“It’s turned into a national holiday,” Cairo ranted, as she had every year for the past twenty. “It’s a national disgrace. Why would anyone establish a holiday to celebrate violence and commercialism?” This was a topic on which her friends were in full agreement. “There’s more domestic violence today than any other day of the year,” she went on. “The newspapers report it every year. And does anyone care? Sport? Hah! It’s vicarious warfare supported by Big Business. Blocking and kicking. And scoring. And those disgusting little victory dances. It’s testosterone poisoning, that’s what it is. A day for couch potatoes to act out their macho fantasies. Complete with sexy little cheerleader bimbettes to help them get it up.”

“Well,” said Sophie, as Cairo took a breath, “I don’t know why I’m surprised, but Warren’s watching the game with the rest of the boys back at the Towers. I told him he’d better not even think about bringing a cigar into our apartment. And he’d better change his clothes, too.”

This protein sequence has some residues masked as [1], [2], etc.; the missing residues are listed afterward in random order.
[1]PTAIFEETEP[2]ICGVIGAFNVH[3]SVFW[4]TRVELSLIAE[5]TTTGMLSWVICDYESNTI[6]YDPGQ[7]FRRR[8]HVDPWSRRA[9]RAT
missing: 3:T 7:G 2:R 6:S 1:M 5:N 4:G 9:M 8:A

“He’ll stink like a saloon,” Julia agreed. “Cigars and beer.” She made gagging sounds and Janie, whose father and brothers were home watching the game, said, “And they leave their mess all over the place, too. And Mom and I are supposed to clean up after them. Yuck-o.”

Up the street at the Towers, the men had commandeered the big-screen television and banished the women from the lounge. They had ordered four dozen pizzas with everything and a dozen buckets of hot wings. They’d made a big run to the 7-Eleven and brought back chips and condiments and spicy foods none of them dared to eat on any day but this one. They’d borrowed the key to the Towers’ kitchen, stocked the big refrigerator with six-packs of beer and malt liquor, and set out boxes of cigars. “We may be senior citizens the rest of the year,” one seventy-eight-year-old fan proclaimed, “but, by God, today we’re young studs again.” “Party down!” “Go, Niners!” “Go, Broncos!”